get them from many anonymous ftp archives, including ftp.che.utexas.edu,

ftp.uu.net, prep.ai.mit.edu, and wuarchive.wustl.edu, or by writing to

the FSF at 675 Mass Ave, Cambridge, MA 02139, USA.

Octave has been compiled and tested with g++ and libg++ on a

SPARCstation 2 running SunOS 4.1.2, an IBM RS/6000 running AIX 3.2.5,

a DECstation 5000/240 running Ultrix 4.2a, HP 9000/700 series systems

running HP-UX 9.01, i486 systems running Linux and NetBSD, and NeXT

systems.

Implementation

--------------

Octave is being developed with GNU make, bison (a replacement for

YACC), flex (a replacement for lex), gcc/g++, and libg++ on Sun

SPARCstations, DEC DECstations, and IBM RS/6000s. It should be

easy to port it to any machine that has a working port of gcc/g++.

The underlying numerical solvers are currently standard Fortran ones

like Lapack, Linpack, Odepack, the Blas, etc., packaged in a library

of C++ classes (see the files in the libcruft and liboctave

subdirectories). If possible, the Fortran subroutines are compiled

with the system's Fortran compiler, and called directly from the C++

functions. If that's not possible, they are translated with f2c and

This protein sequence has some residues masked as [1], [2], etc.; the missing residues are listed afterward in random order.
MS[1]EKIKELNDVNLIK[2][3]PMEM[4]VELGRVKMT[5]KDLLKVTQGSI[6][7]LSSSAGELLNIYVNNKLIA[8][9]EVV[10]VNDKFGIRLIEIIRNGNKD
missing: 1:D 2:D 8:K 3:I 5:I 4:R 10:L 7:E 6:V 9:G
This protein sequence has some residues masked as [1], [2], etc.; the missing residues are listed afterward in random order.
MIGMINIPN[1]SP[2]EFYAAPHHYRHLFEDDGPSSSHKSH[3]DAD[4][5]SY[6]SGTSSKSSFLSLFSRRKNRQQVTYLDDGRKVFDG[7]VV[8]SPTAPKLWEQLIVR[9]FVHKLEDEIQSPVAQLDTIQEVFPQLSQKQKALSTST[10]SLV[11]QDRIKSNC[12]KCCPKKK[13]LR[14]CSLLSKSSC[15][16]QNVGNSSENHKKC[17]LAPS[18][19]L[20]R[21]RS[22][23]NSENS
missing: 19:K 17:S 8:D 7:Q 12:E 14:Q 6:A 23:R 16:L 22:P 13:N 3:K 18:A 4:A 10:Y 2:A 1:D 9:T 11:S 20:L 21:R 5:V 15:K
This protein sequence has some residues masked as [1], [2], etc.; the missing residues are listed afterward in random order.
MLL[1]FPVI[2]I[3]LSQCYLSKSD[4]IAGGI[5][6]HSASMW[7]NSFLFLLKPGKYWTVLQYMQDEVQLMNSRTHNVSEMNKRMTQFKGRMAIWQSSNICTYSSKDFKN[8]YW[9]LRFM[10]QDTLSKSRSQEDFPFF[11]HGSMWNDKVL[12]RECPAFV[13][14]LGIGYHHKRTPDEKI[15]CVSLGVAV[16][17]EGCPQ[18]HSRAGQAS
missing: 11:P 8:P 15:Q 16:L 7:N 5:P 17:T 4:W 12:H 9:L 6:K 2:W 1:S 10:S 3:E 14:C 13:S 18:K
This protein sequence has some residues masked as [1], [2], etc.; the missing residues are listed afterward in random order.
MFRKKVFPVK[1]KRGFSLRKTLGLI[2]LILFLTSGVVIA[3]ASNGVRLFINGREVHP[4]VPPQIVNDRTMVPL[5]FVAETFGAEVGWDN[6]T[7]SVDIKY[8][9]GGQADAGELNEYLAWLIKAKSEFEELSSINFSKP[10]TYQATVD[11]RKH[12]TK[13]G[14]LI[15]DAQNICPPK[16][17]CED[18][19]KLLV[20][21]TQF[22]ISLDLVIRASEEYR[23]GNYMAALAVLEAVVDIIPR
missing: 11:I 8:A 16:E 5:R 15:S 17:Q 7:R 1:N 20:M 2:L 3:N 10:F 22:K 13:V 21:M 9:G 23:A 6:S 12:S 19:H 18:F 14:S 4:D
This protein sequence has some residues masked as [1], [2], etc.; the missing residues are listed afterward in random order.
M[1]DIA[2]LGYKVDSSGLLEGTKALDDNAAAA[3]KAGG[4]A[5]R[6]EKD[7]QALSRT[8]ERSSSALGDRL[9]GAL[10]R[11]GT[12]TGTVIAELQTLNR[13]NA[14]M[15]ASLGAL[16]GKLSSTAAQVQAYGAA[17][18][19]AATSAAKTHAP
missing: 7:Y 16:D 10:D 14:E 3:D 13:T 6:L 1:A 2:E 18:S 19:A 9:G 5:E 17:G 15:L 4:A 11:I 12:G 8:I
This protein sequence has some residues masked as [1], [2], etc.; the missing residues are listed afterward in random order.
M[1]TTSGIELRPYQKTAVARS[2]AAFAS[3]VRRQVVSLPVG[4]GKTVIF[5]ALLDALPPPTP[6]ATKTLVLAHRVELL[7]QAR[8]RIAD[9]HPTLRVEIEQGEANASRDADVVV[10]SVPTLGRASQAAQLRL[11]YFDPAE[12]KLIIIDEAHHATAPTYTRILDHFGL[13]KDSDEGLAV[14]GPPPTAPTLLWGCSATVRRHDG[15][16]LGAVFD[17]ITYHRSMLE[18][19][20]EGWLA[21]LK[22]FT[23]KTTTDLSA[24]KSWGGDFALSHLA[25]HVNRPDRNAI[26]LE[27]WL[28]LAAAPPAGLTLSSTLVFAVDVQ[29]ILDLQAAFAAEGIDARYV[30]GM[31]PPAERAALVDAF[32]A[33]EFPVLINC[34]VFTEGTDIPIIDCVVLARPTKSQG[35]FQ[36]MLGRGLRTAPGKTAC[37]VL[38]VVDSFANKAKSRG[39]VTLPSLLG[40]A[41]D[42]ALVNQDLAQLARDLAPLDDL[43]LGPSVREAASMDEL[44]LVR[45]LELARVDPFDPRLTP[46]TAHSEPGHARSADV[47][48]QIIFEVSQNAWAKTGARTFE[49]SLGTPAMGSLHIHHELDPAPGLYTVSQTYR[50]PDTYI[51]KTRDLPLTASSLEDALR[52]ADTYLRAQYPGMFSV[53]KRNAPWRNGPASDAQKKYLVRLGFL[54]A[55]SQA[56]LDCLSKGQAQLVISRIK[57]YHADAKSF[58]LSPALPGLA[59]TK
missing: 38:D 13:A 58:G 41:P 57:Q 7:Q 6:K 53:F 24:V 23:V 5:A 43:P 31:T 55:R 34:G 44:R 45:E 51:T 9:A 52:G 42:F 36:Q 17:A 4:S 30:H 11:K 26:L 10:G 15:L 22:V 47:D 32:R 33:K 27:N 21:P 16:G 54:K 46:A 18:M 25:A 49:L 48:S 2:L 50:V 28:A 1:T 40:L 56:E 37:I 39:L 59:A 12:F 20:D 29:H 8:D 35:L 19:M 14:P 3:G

compiled with a C compiler. Better performance is usually achieved if

the intermediate translation to C is avoided.

The library of C++ classes may also be useful by itself, and they are

distributed under the same terms as Octave.

Bugs

----

Please report any problems you have to

bug-oct...@che.utexas.edu

Your bug reports play an essential role in making Octave reliable.

Reporting a bug may help you by bringing a solution to your problem,

or it may not. In any case, the principal function of a bug report

is to help the entire community by making the next version of Octave

work better. Bug reports are your contribution to the maintenance of

Octave.

The file BUGS in the top level directory of the source distribution

contains more information about how to provide useful bug reports.

Comments and suggestions are also always welcome.

--

John W. Eaton

j...@che.utexas.edu

Department of Chemical Engineering

The University of Texas at Austin